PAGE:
Do Twitter Cards really work?
We recently began using Twitter Cards for this site – I like to try out new features and it doesn’t take much to get me excited about metadata! Now that we’ve used them, and gone through the frustration of setting them up (a story for another time), I’m starting to wonder what exactly the benefit is to having them.
Twitter describes the cards as a way to ‘drive engagement’ and traffic to our website, and as a way of adding rich content (images, video, summaries) to tweets, that will be visible to all our followers.
This sounds great, but I’m not convinced it’s actually the case.
The main issue is that Twitter Cards don’t auto-expand, i.e. display fully in the Twitter feed. If all tweets didn’t auto-expand that might be OK, but tweets with directly uploaded images (and Vine videos) do auto-expand. These tweets attract more attention in the Twitter feed because they stand-out visually, as shown below:
Kevin Skobac described it well when he said that, ‘Auto-expanded images break the democracy of content in your tweet stream.’
Twitter Card types
We use the summary card – this seems the most appropriate for our blog content – it includes a title, description and a thumbnail image.
With this implemented, when we tweet with a link to this blog, the summary card is attached with the inclusion of a ‘view summary’ link on each tweet (see below). The reader is then required to click this to see the summary.
There’s just no way (unsubstantiated opinion!) that the vast majority of Twitter users will click on that. It’s easier to just click the link and go straight to the website. I rarely view the summary on others’ tweets – I probably don’t even see that small link most of the time. I can usually tell from the text whether I want to visit the link or not. In this way, the rich content is technically visible to all our followers, but only if they click on the ‘view summary’ link.
Even the photo card, which displays only an image, doesn’t auto-expand. Only images uploaded manually, via Twitter’s native uploading service, will auto-expand. As such, I’ve noticed a lot of accounts on Twitter using this technique to ensure their tweets stand-out as much as possible. YouTube, for example, include a manually uploaded image with each of their tweets.
Funnily enough, on the Twitter Card guide, they demonstrate photo cards by showing how the Flickr account used it back in January 2014 – but looking at Flickr’s Twitter account now, they mostly avoid the photo card and instead upload the image manually for each tweet.
Images = retweets
Studies show that tweets with images stand out much more than pure text tweets, and are more likely to be re-tweeted.
- Twitter’s Data Scientist found that including a photo with a tweet can provide, on average, a 35% boost in retweets.
- Dan Zarella’s study showed that tweets that include an image uploaded via Twitter’s native image uploading service are nearly twice as likely to be retweeted, than images linked from Twitpic, Facebook and Instagram.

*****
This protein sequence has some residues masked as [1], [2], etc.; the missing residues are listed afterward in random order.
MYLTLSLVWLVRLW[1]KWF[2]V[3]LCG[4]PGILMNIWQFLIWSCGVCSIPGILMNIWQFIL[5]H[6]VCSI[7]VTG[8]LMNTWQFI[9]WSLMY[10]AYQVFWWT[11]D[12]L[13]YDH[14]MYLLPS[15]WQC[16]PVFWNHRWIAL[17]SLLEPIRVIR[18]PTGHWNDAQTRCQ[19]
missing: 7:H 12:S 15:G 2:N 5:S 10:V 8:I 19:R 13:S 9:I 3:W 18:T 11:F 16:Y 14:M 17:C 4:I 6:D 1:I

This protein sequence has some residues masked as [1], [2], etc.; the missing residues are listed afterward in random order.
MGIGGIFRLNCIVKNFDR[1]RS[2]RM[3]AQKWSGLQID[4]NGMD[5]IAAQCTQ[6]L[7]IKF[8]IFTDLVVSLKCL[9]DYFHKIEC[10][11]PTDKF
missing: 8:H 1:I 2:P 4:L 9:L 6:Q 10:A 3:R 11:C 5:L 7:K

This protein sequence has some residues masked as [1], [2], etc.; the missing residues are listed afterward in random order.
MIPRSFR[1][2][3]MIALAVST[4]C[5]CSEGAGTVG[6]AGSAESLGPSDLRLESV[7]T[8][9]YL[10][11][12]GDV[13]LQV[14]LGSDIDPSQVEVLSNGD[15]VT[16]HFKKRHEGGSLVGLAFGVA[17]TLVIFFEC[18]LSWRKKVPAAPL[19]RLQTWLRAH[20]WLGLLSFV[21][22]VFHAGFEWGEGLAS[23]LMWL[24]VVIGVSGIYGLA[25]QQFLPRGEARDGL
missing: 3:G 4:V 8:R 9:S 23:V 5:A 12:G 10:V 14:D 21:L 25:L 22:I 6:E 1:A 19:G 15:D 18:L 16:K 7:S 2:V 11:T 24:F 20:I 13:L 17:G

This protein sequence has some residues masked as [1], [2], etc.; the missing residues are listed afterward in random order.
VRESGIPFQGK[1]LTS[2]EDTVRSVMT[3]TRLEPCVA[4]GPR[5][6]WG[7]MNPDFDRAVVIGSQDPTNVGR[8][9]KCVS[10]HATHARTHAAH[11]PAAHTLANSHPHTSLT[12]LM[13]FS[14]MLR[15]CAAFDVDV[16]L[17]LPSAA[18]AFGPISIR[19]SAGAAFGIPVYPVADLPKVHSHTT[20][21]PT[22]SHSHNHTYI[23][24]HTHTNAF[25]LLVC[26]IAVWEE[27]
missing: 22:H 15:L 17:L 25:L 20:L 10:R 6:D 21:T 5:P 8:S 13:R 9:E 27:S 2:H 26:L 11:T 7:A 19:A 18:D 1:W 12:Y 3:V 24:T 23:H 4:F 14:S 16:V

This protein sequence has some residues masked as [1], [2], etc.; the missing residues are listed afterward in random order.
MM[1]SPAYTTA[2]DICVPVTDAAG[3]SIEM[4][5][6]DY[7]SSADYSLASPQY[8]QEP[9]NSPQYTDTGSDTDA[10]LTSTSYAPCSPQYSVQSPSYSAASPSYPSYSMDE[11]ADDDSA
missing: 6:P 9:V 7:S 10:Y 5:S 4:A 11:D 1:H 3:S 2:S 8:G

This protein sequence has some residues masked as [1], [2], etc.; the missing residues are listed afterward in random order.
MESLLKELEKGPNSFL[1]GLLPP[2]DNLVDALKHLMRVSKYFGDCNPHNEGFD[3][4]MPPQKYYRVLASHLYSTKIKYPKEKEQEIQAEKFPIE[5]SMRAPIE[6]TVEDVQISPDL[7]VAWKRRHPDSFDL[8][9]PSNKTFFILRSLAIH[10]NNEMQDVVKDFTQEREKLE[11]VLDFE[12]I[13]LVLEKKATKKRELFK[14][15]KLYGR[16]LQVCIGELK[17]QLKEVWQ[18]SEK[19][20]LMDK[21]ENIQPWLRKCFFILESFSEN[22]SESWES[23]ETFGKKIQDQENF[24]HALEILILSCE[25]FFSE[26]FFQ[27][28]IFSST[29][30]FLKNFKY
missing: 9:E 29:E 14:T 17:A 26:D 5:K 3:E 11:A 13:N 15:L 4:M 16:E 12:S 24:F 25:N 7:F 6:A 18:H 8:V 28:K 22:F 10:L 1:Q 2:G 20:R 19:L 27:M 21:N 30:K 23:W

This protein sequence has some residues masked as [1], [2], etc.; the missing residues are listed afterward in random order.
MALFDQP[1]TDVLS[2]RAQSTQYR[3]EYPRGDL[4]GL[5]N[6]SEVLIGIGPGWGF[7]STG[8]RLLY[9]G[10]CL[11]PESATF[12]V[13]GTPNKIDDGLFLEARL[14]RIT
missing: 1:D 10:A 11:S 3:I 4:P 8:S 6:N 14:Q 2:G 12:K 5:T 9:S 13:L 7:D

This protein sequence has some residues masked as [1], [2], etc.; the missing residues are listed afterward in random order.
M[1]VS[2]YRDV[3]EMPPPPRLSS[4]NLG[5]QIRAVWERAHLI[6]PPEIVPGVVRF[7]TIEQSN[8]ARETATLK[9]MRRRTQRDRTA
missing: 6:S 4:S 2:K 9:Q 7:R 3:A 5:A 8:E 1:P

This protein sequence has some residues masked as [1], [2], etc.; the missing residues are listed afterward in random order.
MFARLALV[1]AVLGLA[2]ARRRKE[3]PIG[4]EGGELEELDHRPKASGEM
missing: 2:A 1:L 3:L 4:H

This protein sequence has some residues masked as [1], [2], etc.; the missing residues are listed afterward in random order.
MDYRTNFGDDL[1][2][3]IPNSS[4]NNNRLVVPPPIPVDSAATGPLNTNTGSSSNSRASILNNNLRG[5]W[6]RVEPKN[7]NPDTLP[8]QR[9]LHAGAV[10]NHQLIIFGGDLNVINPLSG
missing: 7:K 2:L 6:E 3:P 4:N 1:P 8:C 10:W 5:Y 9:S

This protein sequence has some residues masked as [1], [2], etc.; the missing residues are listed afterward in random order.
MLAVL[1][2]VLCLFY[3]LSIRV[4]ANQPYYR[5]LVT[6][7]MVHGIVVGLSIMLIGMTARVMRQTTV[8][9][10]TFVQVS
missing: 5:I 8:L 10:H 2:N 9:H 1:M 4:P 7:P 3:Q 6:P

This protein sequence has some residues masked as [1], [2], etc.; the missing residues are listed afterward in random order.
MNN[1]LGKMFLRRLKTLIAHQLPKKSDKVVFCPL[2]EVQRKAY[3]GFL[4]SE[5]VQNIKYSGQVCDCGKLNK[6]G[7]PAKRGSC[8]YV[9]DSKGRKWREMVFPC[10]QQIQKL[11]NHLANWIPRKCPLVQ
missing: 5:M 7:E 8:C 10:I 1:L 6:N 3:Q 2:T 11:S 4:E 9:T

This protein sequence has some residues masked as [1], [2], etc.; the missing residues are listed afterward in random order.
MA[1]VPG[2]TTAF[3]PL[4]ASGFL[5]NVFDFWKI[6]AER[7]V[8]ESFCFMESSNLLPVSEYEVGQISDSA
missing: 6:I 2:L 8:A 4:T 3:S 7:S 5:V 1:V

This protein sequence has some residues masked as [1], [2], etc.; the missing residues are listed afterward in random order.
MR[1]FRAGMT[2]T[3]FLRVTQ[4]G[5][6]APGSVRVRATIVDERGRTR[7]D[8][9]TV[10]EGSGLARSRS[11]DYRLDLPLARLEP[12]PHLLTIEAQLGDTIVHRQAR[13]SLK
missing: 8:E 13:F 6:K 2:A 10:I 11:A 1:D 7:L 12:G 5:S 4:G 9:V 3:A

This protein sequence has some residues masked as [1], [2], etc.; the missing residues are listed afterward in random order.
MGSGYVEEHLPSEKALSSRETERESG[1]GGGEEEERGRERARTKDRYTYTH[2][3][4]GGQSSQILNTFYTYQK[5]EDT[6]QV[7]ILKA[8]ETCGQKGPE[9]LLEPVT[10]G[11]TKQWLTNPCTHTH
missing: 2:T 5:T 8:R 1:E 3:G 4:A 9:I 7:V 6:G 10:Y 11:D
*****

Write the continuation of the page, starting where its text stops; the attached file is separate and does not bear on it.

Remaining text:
Therefore it is in the interest of anyone wishing to attract attention to their tweets to include an image – and to have this image auto-expanded. Currently, the only way to do this is to upload an image with each individual tweet.
So, the way I see it, Twitter is basically incentivising users to NOT use their Twitter Cards, which seems completely bizarre!
Other possible benefits?
Twitter Analytics does provide some extra value for Twitter Card users. There’s a whole dashboard dedicated to analytics for these tweets. Sadly for me, as I’m VERY small fish, my tweets don’t get much action! So try not to laugh at the ridiculously small numbers in this screen shot.
However, I’m not seeing how this is much different from the main analytics page – other than it displays the numbers visually, with the big circles. The main page, includes the same data and information, just in a table format.
Admittedly, I haven’t spent much time looking at this section, and I can see that there are various screens which could be useful for larger organisations or more popular tweeters. Such as card types – if I was to try using different card types, I could see if there was any noticeable difference in engagements between the different types. I can also keep track of the most ‘influential’ tweets and general activity. However, with many of the big companies not using Twitter Cards, I have to conclude that the value provided for Twitter Cards in Twitter Analytics isn’t enough to encourage them to use them.
So, all that said, I’ll probably keep using Twitter Cards for this site – because I’m too lazy to turn them off, but I’m not expecting much benefit to come of it. I’m also in the process of managing the development of a new website for my current employer. I doubt I’ll recommend the use of Twitter Cards, when the pay-off doesn’t appear to be all that great. I will, however, be recommending that we upload images via the native image uploading service, to ensure our tweets stand out in our follower’s feeds!
Am I wrong, have you had a different experience with Twitter Cards? Let me know!